Unshin Ohara founded the Ohara School in the late nineteenth century after Japan opened to the influence of western culture. He developed a new style of arranging on a horizontal plane in his low bowl container, the suiban. In this new Moribana style he was able to express the beauty of nature and incorporate the short stemmed, colorful flowers arriving from the western world. Both the arrangement and container were adopted by many schools and the modern age of Ikebana began. Today the Ohara School has many forms and styles of arranging including Hana–isho, Hana-kanade, Hanamai, Heika, Rimpa, Bunjin as well as Moribana.
The Ohara School respects the natural growth of plant material in its classic styles with particular emphasis on the seasons. Thus, it is known as a naturalistic school. Students are encouraged to study nature in order to bring harmony among the materials, container and setting.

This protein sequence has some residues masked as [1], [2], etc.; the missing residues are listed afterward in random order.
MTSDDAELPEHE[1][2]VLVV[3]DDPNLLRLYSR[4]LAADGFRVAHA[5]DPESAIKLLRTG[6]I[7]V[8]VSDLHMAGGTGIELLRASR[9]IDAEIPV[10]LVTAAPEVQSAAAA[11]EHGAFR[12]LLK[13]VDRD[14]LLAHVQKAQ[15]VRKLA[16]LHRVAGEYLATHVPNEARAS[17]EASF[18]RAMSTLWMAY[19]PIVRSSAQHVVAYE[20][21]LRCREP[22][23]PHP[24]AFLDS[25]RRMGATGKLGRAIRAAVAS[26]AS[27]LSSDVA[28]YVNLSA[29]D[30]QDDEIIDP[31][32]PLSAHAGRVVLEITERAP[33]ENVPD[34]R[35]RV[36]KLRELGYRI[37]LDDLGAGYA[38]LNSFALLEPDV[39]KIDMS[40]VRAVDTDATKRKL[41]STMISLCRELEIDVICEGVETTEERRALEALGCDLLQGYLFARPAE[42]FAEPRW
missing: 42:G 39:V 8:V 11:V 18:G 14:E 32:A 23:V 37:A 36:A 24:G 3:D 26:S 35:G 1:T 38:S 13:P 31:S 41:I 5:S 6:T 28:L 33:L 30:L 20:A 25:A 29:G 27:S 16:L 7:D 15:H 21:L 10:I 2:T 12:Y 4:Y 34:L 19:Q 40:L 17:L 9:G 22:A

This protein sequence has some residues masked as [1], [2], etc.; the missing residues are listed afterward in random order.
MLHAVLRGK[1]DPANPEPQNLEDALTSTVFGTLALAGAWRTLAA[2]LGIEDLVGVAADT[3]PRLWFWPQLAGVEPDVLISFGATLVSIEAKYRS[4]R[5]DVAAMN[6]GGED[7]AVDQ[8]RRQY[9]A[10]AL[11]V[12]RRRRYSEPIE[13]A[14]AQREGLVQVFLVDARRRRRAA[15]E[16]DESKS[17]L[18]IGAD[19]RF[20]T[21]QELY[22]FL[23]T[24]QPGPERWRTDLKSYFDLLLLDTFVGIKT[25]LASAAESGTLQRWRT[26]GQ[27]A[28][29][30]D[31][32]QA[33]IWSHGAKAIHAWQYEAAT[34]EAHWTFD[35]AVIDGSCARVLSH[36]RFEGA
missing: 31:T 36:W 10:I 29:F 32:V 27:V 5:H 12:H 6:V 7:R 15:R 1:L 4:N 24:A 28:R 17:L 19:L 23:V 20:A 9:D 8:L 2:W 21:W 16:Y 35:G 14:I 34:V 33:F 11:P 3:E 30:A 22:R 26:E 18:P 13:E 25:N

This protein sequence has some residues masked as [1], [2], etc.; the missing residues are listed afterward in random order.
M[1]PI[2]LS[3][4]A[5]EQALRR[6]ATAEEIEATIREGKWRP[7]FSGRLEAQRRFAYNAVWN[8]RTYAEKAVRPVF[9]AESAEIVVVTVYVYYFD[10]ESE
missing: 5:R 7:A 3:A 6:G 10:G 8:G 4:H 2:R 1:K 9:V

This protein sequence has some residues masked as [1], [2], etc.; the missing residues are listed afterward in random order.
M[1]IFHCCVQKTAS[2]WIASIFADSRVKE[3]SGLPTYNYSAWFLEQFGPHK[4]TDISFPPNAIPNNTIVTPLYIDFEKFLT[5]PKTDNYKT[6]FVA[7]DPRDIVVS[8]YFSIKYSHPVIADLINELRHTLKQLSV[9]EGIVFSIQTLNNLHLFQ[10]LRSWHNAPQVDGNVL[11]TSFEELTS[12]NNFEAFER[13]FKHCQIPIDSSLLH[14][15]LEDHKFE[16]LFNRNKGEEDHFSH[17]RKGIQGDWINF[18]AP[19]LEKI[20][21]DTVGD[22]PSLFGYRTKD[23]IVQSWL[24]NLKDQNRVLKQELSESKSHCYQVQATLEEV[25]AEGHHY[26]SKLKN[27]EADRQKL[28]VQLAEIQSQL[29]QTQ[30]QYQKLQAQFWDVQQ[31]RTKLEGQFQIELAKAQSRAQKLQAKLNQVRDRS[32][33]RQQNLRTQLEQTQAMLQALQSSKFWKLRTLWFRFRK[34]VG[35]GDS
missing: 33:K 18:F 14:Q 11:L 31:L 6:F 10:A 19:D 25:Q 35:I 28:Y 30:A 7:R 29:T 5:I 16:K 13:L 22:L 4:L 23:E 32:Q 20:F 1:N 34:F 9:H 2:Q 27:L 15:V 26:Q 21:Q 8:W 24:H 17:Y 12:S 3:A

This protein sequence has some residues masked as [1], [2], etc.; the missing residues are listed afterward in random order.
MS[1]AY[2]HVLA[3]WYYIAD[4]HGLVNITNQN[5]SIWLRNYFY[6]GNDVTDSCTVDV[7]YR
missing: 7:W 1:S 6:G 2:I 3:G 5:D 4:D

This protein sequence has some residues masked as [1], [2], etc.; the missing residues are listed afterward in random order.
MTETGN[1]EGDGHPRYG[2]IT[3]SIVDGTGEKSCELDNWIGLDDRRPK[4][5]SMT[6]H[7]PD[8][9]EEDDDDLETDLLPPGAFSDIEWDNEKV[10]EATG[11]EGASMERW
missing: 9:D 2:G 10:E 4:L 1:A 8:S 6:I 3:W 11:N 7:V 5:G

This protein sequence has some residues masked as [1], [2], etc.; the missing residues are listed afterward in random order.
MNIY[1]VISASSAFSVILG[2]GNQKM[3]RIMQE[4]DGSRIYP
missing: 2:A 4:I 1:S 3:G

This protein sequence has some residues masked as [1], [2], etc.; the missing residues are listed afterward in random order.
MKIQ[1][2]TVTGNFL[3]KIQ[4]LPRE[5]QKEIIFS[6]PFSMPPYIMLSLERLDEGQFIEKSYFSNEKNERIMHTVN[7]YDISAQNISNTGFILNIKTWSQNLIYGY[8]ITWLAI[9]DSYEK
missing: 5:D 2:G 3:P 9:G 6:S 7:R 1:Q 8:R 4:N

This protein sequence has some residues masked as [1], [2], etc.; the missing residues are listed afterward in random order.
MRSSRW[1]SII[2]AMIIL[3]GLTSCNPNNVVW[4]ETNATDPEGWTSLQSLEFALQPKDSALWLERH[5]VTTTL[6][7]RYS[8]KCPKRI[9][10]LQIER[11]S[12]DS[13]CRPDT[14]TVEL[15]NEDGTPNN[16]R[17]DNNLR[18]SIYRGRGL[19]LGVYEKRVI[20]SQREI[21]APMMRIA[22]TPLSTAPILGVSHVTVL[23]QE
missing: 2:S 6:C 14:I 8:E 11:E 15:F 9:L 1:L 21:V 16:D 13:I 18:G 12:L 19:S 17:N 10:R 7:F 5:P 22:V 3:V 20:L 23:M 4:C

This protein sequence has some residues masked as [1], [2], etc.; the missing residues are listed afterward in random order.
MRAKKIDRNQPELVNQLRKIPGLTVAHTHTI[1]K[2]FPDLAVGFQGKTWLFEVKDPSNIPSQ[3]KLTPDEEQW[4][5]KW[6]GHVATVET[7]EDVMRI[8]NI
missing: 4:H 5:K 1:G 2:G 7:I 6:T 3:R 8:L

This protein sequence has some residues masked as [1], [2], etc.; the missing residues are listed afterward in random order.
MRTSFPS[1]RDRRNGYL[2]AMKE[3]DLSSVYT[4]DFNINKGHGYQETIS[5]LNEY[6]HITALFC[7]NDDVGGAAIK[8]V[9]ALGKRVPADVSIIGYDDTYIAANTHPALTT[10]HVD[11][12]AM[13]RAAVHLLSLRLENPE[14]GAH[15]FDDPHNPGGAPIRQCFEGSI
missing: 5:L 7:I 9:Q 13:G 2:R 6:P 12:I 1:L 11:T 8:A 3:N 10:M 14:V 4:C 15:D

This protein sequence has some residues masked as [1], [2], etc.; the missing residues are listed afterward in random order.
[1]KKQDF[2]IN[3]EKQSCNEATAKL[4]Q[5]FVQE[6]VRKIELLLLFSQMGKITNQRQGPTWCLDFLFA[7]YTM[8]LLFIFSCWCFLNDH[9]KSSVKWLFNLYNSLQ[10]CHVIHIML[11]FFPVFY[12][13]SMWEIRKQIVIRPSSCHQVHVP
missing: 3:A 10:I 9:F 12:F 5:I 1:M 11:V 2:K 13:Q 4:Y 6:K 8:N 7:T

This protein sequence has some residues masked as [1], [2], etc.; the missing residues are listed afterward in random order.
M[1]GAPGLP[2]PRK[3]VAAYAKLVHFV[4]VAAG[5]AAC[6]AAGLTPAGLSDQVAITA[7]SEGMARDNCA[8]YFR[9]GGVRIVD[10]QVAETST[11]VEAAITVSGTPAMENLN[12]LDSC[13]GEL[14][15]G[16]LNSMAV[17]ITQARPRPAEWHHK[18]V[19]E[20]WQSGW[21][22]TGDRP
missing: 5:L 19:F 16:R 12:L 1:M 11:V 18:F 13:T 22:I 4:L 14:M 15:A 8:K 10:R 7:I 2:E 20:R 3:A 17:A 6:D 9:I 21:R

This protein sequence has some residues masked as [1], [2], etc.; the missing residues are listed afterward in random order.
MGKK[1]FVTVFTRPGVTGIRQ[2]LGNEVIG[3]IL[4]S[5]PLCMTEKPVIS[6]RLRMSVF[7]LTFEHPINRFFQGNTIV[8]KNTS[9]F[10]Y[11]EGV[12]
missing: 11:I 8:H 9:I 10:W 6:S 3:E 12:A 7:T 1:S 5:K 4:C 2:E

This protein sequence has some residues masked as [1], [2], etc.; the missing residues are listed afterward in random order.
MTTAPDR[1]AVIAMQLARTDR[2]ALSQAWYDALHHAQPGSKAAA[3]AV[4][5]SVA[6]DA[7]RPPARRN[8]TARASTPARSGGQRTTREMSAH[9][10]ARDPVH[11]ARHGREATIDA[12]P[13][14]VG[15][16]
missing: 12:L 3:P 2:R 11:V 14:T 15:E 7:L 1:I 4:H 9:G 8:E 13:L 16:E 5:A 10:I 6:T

Our current and fifth Headmaster is Hiroki Ohara, great-great grandson of Unshin Ohara. He has written that “(o)ur School’s ikebana is not meant to be merely decorative. We take a life form called flowers and recreate their living space. The resulting arrangements must express the beauty and variations of life for others to see. This is the essence of Ohara School ikebana.”
Images of Ohara School arrangements:
The images presented on this website are for educational and inspirational purposes only.
For more information, please visit the link to the Ohara website.